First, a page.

Is the UK a nation of horn hogs tooting from the same hymn sheet – or are motorists a motley crew of confused communicators risking collisions with misleading signals, asks the RAC Foundation, launching a new survey today (25).
With millions of vehicles out on the road this May Bank Holiday weekend, communication between road users has never been so important . A toot of the horn or a raised hand can avert road rage – or provoke it. Motorists may not even be speaking the same language behind the wheel: in the USA, 35 per cent of drivers (Autoadvantage Road Rage Survey 2007) use the horn in reaction to bad driving, while just 8 per cent use obscene gestures to make their feelings known, while previous surveys have shown that the rude hand signal is the UK motorists’ first choice (EOS Gallup Survey).
The RAC Foundation survey “Behind the wheel – communicating with other road users” asks motorists and other road users about the ways in which they communicate with each other – and their reaction when they are on the receiving end.
Elizabeth Dainton, Research Development Manager at the RAC Foundation said:
“Toots, hoots and waves are all part of the unofficial language of the motorist – but can be easily misinterpreted with potentially disastrous results. We hope that this survey will give us a better understanding of how the nation communicates whilst out on the road.”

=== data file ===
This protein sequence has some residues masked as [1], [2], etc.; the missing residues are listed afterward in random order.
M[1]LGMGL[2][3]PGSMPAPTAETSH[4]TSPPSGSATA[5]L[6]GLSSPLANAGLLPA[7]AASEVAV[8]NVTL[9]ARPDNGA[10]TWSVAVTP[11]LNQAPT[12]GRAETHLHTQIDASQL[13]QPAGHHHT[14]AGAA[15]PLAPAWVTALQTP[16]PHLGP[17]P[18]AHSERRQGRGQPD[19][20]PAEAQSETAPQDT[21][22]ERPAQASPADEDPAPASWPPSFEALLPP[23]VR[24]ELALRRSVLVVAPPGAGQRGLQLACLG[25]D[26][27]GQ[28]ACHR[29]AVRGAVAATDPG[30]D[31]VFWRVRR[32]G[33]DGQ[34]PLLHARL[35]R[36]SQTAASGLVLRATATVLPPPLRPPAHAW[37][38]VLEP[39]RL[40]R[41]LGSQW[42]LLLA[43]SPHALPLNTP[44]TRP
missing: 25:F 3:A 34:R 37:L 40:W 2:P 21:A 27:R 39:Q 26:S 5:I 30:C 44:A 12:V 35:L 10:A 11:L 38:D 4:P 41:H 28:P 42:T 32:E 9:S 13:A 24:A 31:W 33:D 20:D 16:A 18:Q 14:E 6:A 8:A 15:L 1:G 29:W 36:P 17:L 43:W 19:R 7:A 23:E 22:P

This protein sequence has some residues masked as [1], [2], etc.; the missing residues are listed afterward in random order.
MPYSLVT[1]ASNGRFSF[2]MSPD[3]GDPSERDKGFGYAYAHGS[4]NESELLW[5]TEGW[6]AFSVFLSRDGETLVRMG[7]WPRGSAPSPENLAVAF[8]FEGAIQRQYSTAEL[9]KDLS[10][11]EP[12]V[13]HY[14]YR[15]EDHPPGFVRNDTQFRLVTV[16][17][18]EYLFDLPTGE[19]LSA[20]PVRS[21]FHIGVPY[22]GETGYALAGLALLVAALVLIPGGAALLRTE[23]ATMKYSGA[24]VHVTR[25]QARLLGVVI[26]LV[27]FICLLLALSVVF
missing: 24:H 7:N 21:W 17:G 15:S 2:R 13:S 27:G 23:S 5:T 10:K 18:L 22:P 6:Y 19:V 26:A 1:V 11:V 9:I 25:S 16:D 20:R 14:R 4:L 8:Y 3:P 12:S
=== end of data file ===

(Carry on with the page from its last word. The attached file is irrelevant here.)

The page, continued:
RAC Foundation Communication Fact File
- In 2005 a Taunton lorry driver who waved to motorists to warn them of a speed trap ahead was prosecuted for obstructing the police, though he was cleared on appeal as there was no proof that any driver had seen his signal.
- In France, a driver flashing his headlights at a junction doesn’t mean “After you, Claude” but “Out of the way – I am coming through.”
- 2CV owners wave at each other when they pass. Smart owners do the same.
- In the USA, Harley-Davidson riders have an elaborate vocabulary of signs and signals. A biker stopped by the side of the road with their helmet on the ground needs assistance, while a biker with a safety-pin on his leathers is signalling that he is “passing through” rival territory rather than looking for a fight.
The survey can be viewed and completed at http://www.surveymonkey.com/s.asp?u=216593916388.